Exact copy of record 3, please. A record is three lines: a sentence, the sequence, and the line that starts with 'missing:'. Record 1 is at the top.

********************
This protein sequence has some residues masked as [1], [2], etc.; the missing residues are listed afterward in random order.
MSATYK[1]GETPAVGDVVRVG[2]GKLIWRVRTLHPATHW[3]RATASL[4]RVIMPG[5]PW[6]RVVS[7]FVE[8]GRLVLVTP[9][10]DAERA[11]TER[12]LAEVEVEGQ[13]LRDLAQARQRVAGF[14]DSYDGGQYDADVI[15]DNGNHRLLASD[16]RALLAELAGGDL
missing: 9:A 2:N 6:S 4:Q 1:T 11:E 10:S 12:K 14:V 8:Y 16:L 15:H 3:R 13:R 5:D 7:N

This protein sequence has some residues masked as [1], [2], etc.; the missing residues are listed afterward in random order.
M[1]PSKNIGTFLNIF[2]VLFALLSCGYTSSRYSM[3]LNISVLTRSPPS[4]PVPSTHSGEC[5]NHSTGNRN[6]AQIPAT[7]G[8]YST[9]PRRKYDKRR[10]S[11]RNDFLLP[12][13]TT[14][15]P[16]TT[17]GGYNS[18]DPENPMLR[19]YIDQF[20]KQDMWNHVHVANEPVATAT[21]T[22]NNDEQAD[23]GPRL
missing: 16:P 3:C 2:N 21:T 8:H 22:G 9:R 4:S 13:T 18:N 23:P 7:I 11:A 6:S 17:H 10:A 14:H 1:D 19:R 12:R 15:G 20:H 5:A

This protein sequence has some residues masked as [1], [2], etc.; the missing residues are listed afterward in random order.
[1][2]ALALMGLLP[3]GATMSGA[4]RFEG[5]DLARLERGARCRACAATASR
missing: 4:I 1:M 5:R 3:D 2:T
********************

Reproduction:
This protein sequence has some residues masked as [1], [2], etc.; the missing residues are listed afterward in random order.
[1][2]ALALMGLLP[3]GATMSGA[4]RFEG[5]DLARLERGARCRACAATASR
missing: 4:I 1:M 5:R 3:D 2:T